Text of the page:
Are Israel and Saudi Arabia best friends

Criticism of Israel after serious clashes in Jerusalem

Jerusalem - After violent clashes in Jerusalem between Palestinians and the police, criticism of Israel from Muslim countries is growing. The government in Jordan spoke on Sunday of "barbaric" attacks on believers in the Al-Aqsa mosque. The Turkish President Recep Tayyip Erdogan described Israel as a "terror state". In Istanbul on Saturday he called on all Muslim states and the international community to take effective steps against Israel.

According to the aid organization Red Crescent, at least 80 people, including children, were injured in the clashes on Saturday evening and on Sunday night. The violence was triggered by protests against planned evictions from the homes of Palestinian families in an area in East Jerusalem claimed by Jewish settlers. The Palestinians see East Jerusalem as the capital of a future state of their own.

Spiral of violence

"We firmly reject the pressure not to build in Jerusalem," said Prime Minister Benjamin Netanyahu in a televised address before the commemorations for the capture of East Jerusalem in the 1967 war. "I also tell the best of our friends: Jerusalem is Israel's capital And just as every nation builds in its capital and builds its capital, we too have the right to build in Jerusalem and to build Jerusalem. "

Pope Francis called for an end to the violence. He followed the events there with concern and invited the parties to seek solutions in order to respect the multicultural identity of the Holy City. "Violence creates violence, stops the clashes," said the head of the Roman Catholic Church to pilgrims on St. Peter's Square in Rome on Sunday.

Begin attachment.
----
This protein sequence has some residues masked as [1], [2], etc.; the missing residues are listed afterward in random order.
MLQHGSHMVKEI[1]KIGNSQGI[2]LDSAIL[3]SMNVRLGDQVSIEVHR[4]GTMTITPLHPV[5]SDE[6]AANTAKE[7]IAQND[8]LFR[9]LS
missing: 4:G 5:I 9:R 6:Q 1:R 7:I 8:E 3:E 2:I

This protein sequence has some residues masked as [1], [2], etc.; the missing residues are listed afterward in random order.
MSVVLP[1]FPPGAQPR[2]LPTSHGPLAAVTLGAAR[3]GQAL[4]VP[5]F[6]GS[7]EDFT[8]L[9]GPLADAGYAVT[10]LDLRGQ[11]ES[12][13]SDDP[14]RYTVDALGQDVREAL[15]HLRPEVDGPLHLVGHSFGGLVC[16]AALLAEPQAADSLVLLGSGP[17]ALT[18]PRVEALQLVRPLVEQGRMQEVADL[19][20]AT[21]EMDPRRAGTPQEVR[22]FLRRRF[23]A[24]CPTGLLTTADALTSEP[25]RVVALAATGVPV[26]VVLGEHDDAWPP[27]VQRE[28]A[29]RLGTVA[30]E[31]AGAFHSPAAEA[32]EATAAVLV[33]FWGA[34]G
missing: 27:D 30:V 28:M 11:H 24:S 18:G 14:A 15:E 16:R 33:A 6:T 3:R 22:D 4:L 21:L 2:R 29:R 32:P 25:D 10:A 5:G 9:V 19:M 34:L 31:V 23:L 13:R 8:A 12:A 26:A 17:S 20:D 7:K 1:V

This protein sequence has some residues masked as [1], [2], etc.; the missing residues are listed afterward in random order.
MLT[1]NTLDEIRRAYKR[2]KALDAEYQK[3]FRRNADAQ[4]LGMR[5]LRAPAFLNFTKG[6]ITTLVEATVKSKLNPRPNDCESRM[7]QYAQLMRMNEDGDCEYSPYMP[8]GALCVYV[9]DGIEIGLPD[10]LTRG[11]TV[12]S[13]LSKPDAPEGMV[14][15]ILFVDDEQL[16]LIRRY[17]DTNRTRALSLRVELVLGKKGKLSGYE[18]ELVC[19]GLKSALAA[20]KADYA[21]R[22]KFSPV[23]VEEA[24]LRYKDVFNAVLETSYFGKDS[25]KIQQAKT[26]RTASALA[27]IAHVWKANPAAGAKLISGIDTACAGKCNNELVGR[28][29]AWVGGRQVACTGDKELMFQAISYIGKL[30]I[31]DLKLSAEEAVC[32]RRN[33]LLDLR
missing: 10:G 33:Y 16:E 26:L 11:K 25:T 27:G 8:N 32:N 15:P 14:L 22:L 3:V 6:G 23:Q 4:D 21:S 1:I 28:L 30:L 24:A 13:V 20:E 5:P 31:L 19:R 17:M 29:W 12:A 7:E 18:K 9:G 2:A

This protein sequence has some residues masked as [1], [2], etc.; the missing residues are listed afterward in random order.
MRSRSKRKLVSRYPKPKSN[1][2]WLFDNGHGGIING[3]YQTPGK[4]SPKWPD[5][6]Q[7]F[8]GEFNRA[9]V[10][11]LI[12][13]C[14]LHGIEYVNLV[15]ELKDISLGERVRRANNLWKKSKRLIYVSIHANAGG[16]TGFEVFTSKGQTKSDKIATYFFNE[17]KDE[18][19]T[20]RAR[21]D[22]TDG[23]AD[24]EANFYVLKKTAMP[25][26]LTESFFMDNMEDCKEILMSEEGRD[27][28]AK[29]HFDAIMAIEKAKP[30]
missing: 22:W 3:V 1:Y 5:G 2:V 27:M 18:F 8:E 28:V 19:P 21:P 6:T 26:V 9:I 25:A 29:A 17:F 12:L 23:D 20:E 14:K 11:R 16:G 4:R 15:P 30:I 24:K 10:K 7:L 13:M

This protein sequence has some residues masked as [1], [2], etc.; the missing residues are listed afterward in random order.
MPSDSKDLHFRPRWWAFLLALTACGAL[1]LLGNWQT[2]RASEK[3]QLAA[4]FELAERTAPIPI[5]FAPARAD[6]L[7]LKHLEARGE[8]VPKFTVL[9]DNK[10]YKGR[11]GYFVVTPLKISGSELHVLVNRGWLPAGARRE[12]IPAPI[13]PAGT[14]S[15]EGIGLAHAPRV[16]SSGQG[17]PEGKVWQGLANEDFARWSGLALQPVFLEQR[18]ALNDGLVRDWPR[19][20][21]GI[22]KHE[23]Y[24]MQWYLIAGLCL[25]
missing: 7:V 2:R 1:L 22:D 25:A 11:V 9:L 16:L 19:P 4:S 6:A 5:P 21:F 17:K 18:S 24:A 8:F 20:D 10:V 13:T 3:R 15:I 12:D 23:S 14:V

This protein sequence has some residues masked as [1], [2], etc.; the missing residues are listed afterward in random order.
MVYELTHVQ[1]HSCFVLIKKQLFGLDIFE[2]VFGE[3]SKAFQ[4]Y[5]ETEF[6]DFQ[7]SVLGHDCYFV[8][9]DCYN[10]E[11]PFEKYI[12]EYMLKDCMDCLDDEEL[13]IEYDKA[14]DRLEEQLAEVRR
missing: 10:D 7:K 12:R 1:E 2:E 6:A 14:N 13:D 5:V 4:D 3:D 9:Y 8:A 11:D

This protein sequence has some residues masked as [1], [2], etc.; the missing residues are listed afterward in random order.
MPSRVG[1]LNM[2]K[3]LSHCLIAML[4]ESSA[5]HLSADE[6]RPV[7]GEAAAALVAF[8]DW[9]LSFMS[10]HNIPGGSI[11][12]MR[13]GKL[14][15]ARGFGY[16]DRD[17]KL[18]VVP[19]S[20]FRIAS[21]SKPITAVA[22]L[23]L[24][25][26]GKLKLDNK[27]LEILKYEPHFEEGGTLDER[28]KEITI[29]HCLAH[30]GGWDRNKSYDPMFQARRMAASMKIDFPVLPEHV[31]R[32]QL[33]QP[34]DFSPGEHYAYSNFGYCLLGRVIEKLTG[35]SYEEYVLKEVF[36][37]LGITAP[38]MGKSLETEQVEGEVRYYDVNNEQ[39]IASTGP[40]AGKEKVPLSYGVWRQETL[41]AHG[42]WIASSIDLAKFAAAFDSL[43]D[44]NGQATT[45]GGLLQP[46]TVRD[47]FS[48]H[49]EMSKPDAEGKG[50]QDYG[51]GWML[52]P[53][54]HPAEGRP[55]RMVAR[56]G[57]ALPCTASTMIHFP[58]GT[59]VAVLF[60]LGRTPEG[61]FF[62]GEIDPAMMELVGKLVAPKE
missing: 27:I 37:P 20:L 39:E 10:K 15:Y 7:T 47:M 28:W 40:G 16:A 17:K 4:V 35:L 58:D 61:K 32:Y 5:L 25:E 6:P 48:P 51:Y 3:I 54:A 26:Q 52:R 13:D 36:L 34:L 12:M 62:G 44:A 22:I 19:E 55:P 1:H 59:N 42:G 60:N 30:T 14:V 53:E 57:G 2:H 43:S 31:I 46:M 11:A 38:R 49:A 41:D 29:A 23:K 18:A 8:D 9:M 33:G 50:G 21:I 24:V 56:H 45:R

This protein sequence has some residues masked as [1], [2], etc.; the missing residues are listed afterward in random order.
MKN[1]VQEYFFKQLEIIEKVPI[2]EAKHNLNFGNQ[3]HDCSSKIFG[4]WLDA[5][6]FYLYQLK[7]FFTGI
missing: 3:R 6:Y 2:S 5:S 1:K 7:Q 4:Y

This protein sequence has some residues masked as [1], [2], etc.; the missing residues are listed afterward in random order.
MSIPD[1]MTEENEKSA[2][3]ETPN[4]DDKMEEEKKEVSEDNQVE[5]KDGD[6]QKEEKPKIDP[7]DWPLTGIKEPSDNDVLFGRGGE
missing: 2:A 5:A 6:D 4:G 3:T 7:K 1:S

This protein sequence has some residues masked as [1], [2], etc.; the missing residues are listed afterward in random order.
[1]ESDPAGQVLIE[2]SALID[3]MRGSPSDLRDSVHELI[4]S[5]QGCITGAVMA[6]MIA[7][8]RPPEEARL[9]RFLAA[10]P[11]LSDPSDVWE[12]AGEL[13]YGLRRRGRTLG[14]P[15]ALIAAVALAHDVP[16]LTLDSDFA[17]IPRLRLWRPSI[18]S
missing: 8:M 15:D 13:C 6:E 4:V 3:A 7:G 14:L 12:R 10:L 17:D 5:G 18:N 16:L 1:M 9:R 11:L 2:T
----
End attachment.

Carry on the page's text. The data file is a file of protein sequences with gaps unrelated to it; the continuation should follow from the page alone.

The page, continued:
Temple Mount of great importance

According to Israeli information, one man was injured on the part of the police. An Israeli police spokesman said there had been confrontations both at the Damascus Gate - one of the entrances to the Old City - and in the area of ​​the Temple Mount (Al-Haram al-Sharif / The Noble Sanctuary). More than 90,000 devout Muslims gathered on the Temple Mount on Saturday evening for the holiday of Lailat al-Kadr (Night of Determination). According to tradition, the day the Koran was given to the Prophet Mohammed.

The Temple Mount with the Dome of the Rock and the Al-Aqsa Mosque is both the third holiest site in Islam and of great importance in Judaism because there were two Jewish temples there, the last of which was destroyed by the Romans in 70.

Near the Damascus Gate, Palestinian protesters threw stones, bottles and fireworks at the security forces, according to police. According to media reports, the police used rubber bullets, tear gas and stun grenades.

Tense situation since Ramadan

Protests also broke out in the Palestinian Gaza Strip. Militant Palestinians are said to have fired at least one missile from the coastal area at Israel, which hit open terrain, the military announced. In street battles between Palestinians and the Israeli police, at least 205 Palestinians and 18 police officers were injured the previous evening in Jerusalem.

The protests that broke out last Friday in this year's fasting month of Ramadan were sparked by the foreseeable eviction of the houses of Palestinian families in the East Jerusalem district of Sheikh Jarrah. The land on which they live is claimed by Jewish settlers. The dispute between the settlers and the Palestinian families continues before the Israeli Supreme Court.

Criticism of Israel

Several Arab countries condemned the recent clashes between Israeli security forces and Palestinians over the weekend. Sudan described the crackdown on Palestinians in East Jerusalem on Saturday evening as "repression" and "coercive measures". Khartoum called on the Israeli government "to refrain from unilateral steps that reduce the chances of the resumption of peace negotiations." Morocco, Bahrain and the United Arab Emirates also criticized the recent flare-up of violence.

The Emirates and Bahrain condemned the storming of the Al-Aqsa mosque by Israeli security forces and the crackdown on believers, including women and children. Abu Dhabi called on the Israeli authorities to de-escalate the situation. The government in Bahrain called on Israel to "end the provocations against the people of Jerusalem."

Morocco expressed "deep concern" about the violence and the possible worsening of the conflict. Saudi Arabia's Foreign Ministry said it opposed the threat of Israeli evictions from Palestinian households and called for the pre-1967 borders to be restored. Israel occupied eastern Jerusalem in the 1967 Six Day War and annexed it in 1980. The annexation is not recognized internationally. (APA, May 9, 2021)